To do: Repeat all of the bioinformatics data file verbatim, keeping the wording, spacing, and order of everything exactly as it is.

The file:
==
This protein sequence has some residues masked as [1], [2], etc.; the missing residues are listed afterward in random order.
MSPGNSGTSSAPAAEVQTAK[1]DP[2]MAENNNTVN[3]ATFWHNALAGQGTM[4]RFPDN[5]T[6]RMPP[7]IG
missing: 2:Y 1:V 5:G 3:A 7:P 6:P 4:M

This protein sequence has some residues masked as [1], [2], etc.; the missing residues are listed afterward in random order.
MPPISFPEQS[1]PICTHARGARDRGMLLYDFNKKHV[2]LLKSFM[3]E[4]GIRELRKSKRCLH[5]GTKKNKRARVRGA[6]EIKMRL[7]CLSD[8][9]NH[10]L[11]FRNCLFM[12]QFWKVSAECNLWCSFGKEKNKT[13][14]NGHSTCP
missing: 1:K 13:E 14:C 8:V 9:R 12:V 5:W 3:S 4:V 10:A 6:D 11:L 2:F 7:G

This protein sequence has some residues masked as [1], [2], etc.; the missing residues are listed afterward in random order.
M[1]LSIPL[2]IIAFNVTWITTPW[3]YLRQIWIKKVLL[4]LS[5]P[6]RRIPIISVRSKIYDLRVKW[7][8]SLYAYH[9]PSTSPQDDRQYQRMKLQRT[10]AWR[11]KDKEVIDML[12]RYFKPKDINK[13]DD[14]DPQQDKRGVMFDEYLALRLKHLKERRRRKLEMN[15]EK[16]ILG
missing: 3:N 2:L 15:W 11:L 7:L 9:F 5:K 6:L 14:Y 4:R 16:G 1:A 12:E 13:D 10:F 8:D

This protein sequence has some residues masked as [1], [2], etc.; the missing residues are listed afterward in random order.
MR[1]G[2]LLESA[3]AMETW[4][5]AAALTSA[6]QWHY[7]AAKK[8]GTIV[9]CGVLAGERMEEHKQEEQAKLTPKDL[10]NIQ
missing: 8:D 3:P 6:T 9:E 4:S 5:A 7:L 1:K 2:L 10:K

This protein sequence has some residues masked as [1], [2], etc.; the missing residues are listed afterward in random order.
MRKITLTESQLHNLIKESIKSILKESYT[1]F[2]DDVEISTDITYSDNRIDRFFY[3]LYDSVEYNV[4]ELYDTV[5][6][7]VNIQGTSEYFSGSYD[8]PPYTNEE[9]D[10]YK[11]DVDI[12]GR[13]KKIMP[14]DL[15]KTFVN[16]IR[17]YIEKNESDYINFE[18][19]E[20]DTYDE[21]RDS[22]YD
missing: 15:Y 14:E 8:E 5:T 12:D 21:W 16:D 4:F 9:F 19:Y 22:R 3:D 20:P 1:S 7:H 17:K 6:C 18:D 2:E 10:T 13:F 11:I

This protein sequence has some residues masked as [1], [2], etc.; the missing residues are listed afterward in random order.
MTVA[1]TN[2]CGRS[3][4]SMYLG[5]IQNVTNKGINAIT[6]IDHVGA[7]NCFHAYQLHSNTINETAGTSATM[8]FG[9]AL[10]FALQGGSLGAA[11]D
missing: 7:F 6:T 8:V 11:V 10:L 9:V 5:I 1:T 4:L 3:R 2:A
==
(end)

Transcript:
This protein sequence has some residues masked as [1], [2], etc.; the missing residues are listed afterward in random order.
MSPGNSGTSSAPAAEVQTAK[1]DP[2]MAENNNTVN[3]ATFWHNALAGQGTM[4]RFPDN[5]T[6]RMPP[7]IG
missing: 2:Y 1:V 5:G 3:A 7:P 6:P 4:M

This protein sequence has some residues masked as [1], [2], etc.; the missing residues are listed afterward in random order.
MPPISFPEQS[1]PICTHARGARDRGMLLYDFNKKHV[2]LLKSFM[3]E[4]GIRELRKSKRCLH[5]GTKKNKRARVRGA[6]EIKMRL[7]CLSD[8][9]NH[10]L[11]FRNCLFM[12]QFWKVSAECNLWCSFGKEKNKT[13][14]NGHSTCP
missing: 1:K 13:E 14:C 8:V 9:R 12:V 5:W 3:S 4:V 10:A 6:D 11:L 2:F 7:G

This protein sequence has some residues masked as [1], [2], etc.; the missing residues are listed afterward in random order.
M[1]LSIPL[2]IIAFNVTWITTPW[3]YLRQIWIKKVLL[4]LS[5]P[6]RRIPIISVRSKIYDLRVKW[7][8]SLYAYH[9]PSTSPQDDRQYQRMKLQRT[10]AWR[11]KDKEVIDML[12]RYFKPKDINK[13]DD[14]DPQQDKRGVMFDEYLALRLKHLKERRRRKLEMN[15]EK[16]ILG
missing: 3:N 2:L 15:W 11:L 7:L 9:F 5:K 6:L 14:Y 4:R 16:G 1:A 12:E 13:D 10:F 8:D

This protein sequence has some residues masked as [1], [2], etc.; the missing residues are listed afterward in random order.
MR[1]G[2]LLESA[3]AMETW[4][5]AAALTSA[6]QWHY[7]AAKK[8]GTIV[9]CGVLAGERMEEHKQEEQAKLTPKDL[10]NIQ
missing: 8:D 3:P 6:T 9:E 4:S 5:A 7:L 1:K 2:L 10:K

This protein sequence has some residues masked as [1], [2], etc.; the missing residues are listed afterward in random order.
MRKITLTESQLHNLIKESIKSILKESYT[1]F[2]DDVEISTDITYSDNRIDRFFY[3]LYDSVEYNV[4]ELYDTV[5][6][7]VNIQGTSEYFSGSYD[8]PPYTNEE[9]D[10]YK[11]DVDI[12]GR[13]KKIMP[14]DL[15]KTFVN[16]IR[17]YIEKNESDYINFE[18][19]E[20]DTYDE[21]RDS[22]YD
missing: 15:Y 14:E 8:E 5:T 12:D 21:W 16:D 4:F 9:F 19:Y 22:R 3:D 20:P 1:S 7:H 17:K 6:C 18:D 2:E 10:T 13:F 11:I

This protein sequence has some residues masked as [1], [2], etc.; the missing residues are listed afterward in random order.
MTVA[1]TN[2]CGRS[3][4]SMYLG[5]IQNVTNKGINAIT[6]IDHVGA[7]NCFHAYQLHSNTINETAGTSATM[8]FG[9]AL[10]FALQGGSLGAA[11]D
missing: 7:F 6:T 8:V 11:V 10:L 9:V 5:I 1:T 4:L 3:R 2:A